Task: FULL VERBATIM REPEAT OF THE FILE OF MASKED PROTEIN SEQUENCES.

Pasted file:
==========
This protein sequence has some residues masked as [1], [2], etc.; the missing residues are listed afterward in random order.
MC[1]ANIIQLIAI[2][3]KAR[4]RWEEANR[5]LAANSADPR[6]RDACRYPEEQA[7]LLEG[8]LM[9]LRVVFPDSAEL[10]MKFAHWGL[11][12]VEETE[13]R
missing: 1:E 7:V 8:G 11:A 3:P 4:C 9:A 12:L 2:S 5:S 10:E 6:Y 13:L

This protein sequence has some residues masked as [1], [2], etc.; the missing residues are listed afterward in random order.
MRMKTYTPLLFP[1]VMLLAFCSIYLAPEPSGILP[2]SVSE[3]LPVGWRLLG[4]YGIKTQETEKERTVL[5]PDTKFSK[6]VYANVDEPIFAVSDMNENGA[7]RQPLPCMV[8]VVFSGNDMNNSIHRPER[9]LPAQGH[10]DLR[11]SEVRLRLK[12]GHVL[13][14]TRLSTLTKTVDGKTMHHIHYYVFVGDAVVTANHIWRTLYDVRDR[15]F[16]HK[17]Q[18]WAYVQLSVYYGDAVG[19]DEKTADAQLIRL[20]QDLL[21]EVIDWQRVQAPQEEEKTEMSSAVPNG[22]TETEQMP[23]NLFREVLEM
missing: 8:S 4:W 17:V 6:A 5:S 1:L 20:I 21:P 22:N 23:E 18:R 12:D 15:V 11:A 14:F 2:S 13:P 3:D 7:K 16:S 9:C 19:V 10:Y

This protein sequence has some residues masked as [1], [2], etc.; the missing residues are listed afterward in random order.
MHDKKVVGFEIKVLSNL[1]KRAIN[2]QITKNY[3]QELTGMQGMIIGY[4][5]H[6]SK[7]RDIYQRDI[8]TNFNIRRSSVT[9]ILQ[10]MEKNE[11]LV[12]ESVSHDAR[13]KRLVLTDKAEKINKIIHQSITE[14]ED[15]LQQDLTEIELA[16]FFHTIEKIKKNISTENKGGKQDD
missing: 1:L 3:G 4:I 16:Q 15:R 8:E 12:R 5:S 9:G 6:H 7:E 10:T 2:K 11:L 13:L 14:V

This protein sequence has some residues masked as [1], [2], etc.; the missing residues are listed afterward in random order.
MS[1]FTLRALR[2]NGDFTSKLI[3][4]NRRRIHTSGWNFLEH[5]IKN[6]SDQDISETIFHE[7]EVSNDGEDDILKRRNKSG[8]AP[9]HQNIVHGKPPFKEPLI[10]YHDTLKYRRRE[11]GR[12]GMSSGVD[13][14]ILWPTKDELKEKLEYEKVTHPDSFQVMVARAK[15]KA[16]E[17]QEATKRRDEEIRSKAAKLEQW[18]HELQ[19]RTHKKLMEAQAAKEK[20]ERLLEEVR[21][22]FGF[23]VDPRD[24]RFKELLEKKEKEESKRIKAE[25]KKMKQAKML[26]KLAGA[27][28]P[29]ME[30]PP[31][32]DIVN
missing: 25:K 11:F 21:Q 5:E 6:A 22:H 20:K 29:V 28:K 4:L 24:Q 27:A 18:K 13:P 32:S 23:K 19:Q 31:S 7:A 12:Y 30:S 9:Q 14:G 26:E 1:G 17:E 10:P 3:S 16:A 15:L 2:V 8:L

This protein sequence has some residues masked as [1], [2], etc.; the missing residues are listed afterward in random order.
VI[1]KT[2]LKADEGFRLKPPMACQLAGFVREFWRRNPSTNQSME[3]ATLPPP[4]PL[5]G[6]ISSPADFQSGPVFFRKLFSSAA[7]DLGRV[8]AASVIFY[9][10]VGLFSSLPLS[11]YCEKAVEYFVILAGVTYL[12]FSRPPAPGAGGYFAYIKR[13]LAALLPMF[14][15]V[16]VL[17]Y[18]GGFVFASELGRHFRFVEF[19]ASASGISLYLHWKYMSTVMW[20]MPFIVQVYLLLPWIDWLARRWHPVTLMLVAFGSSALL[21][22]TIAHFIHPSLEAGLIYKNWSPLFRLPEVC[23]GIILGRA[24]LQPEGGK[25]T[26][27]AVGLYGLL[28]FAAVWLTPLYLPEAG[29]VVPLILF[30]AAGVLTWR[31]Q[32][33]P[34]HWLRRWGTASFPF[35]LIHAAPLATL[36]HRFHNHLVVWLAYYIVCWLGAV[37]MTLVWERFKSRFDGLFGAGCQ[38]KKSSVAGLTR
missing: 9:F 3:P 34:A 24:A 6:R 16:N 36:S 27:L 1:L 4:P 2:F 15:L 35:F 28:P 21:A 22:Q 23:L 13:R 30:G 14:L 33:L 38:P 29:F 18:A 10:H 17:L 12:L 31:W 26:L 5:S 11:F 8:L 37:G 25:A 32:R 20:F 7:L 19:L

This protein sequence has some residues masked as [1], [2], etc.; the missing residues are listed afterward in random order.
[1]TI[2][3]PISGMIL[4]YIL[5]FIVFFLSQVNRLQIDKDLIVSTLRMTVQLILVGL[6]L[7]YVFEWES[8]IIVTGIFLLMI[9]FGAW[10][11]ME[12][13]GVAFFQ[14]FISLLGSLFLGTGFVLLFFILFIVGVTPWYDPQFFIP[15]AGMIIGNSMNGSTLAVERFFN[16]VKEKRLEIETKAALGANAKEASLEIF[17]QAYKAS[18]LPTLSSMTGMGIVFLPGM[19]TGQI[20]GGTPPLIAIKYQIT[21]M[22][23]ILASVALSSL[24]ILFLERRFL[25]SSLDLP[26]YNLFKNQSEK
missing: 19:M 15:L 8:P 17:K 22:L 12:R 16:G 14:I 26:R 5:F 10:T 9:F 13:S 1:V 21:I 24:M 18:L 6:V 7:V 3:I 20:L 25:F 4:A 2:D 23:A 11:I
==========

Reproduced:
This protein sequence has some residues masked as [1], [2], etc.; the missing residues are listed afterward in random order.
MC[1]ANIIQLIAI[2][3]KAR[4]RWEEANR[5]LAANSADPR[6]RDACRYPEEQA[7]LLEG[8]LM[9]LRVVFPDSAEL[10]MKFAHWGL[11][12]VEETE[13]R
missing: 1:E 7:V 8:G 11:A 3:P 4:C 9:A 12:L 2:S 5:S 10:E 6:Y 13:L

This protein sequence has some residues masked as [1], [2], etc.; the missing residues are listed afterward in random order.
MRMKTYTPLLFP[1]VMLLAFCSIYLAPEPSGILP[2]SVSE[3]LPVGWRLLG[4]YGIKTQETEKERTVL[5]PDTKFSK[6]VYANVDEPIFAVSDMNENGA[7]RQPLPCMV[8]VVFSGNDMNNSIHRPER[9]LPAQGH[10]DLR[11]SEVRLRLK[12]GHVL[13][14]TRLSTLTKTVDGKTMHHIHYYVFVGDAVVTANHIWRTLYDVRDR[15]F[16]HK[17]Q[18]WAYVQLSVYYGDAVG[19]DEKTADAQLIRL[20]QDLL[21]EVIDWQRVQAPQEEEKTEMSSAVPNG[22]TETEQMP[23]NLFREVLEM
missing: 8:S 4:W 17:V 6:A 5:S 1:L 20:I 21:P 22:N 23:E 18:R 12:D 15:V 11:A 14:F 2:S 13:P 3:D 7:K 16:S 9:C 19:V 10:Y

This protein sequence has some residues masked as [1], [2], etc.; the missing residues are listed afterward in random order.
MHDKKVVGFEIKVLSNL[1]KRAIN[2]QITKNY[3]QELTGMQGMIIGY[4][5]H[6]SK[7]RDIYQRDI[8]TNFNIRRSSVT[9]ILQ[10]MEKNE[11]LV[12]ESVSHDAR[13]KRLVLTDKAEKINKIIHQSITE[14]ED[15]LQQDLTEIELA[16]FFHTIEKIKKNISTENKGGKQDD
missing: 1:L 3:G 4:I 16:Q 15:R 8:E 12:R 5:S 9:G 6:H 7:E 10:T 2:K 11:L 13:L 14:V

This protein sequence has some residues masked as [1], [2], etc.; the missing residues are listed afterward in random order.
MS[1]FTLRALR[2]NGDFTSKLI[3][4]NRRRIHTSGWNFLEH[5]IKN[6]SDQDISETIFHE[7]EVSNDGEDDILKRRNKSG[8]AP[9]HQNIVHGKPPFKEPLI[10]YHDTLKYRRRE[11]GR[12]GMSSGVD[13][14]ILWPTKDELKEKLEYEKVTHPDSFQVMVARAK[15]KA[16]E[17]QEATKRRDEEIRSKAAKLEQW[18]HELQ[19]RTHKKLMEAQAAKEK[20]ERLLEEVR[21][22]FGF[23]VDPRD[24]RFKELLEKKEKEESKRIKAE[25]KKMKQAKML[26]KLAGA[27][28]P[29]ME[30]PP[31][32]DIVN
missing: 25:K 11:F 21:Q 5:E 6:A 22:H 20:K 29:V 28:K 4:L 24:Q 27:A 18:K 13:P 32:S 23:K 19:Q 31:S 7:A 12:Y 30:S 9:Q 14:G 26:E 1:G 17:E 10:P 3:S 16:A 15:L 2:V 8:L

This protein sequence has some residues masked as [1], [2], etc.; the missing residues are listed afterward in random order.
VI[1]KT[2]LKADEGFRLKPPMACQLAGFVREFWRRNPSTNQSME[3]ATLPPP[4]PL[5]G[6]ISSPADFQSGPVFFRKLFSSAA[7]DLGRV[8]AASVIFY[9][10]VGLFSSLPLS[11]YCEKAVEYFVILAGVTYL[12]FSRPPAPGAGGYFAYIKR[13]LAALLPMF[14][15]V[16]VL[17]Y[18]GGFVFASELGRHFRFVEF[19]ASASGISLYLHWKYMSTVMW[20]MPFIVQVYLLLPWIDWLARRWHPVTLMLVAFGSSALL[21][22]TIAHFIHPSLEAGLIYKNWSPLFRLPEVC[23]GIILGRA[24]LQPEGGK[25]T[26][27]AVGLYGLL[28]FAAVWLTPLYLPEAG[29]VVPLILF[30]AAGVLTWR[31]Q[32][33]P[34]HWLRRWGTASFPF[35]LIHAAPLATL[36]HRFHNHLVVWLAYYIVCWLGAV[37]MTLVWERFKSRFDGLFGAGCQ[38]KKSSVAGLTR
missing: 9:F 3:P 34:A 24:A 6:R 16:N 36:S 27:L 1:L 4:P 2:F 15:L 35:F 28:P 21:A 22:Q 23:L 13:R 30:G 14:L 33:L 38:P 29:F 18:A 10:H 17:L 12:L 31:W 26:L 5:S 11:F 8:L 37:G 25:A 32:R 20:F 7:L 19:L

This protein sequence has some residues masked as [1], [2], etc.; the missing residues are listed afterward in random order.
[1]TI[2][3]PISGMIL[4]YIL[5]FIVFFLSQVNRLQIDKDLIVSTLRMTVQLILVGL[6]L[7]YVFEWES[8]IIVTGIFLLMI[9]FGAW[10][11]ME[12][13]GVAFFQ[14]FISLLGSLFLGTGFVLLFFILFIVGVTPWYDPQFFIP[15]AGMIIGNSMNGSTLAVERFFN[16]VKEKRLEIETKAALGANAKEASLEIF[17]QAYKAS[18]LPTLSSMTGMGIVFLPGM[19]TGQI[20]GGTPPLIAIKYQIT[21]M[22][23]ILASVALSSL[24]ILFLERRFL[25]SSLDLP[26]YNLFKNQSEK
missing: 19:M 15:L 8:P 17:K 22:L 12:R 16:G 14:I 26:R 5:F 10:T 9:F 13:S 1:V 21:I 24:M 18:L 6:V 7:V 3:I 20:L 25:F 4:A 2:D 23:A 11:I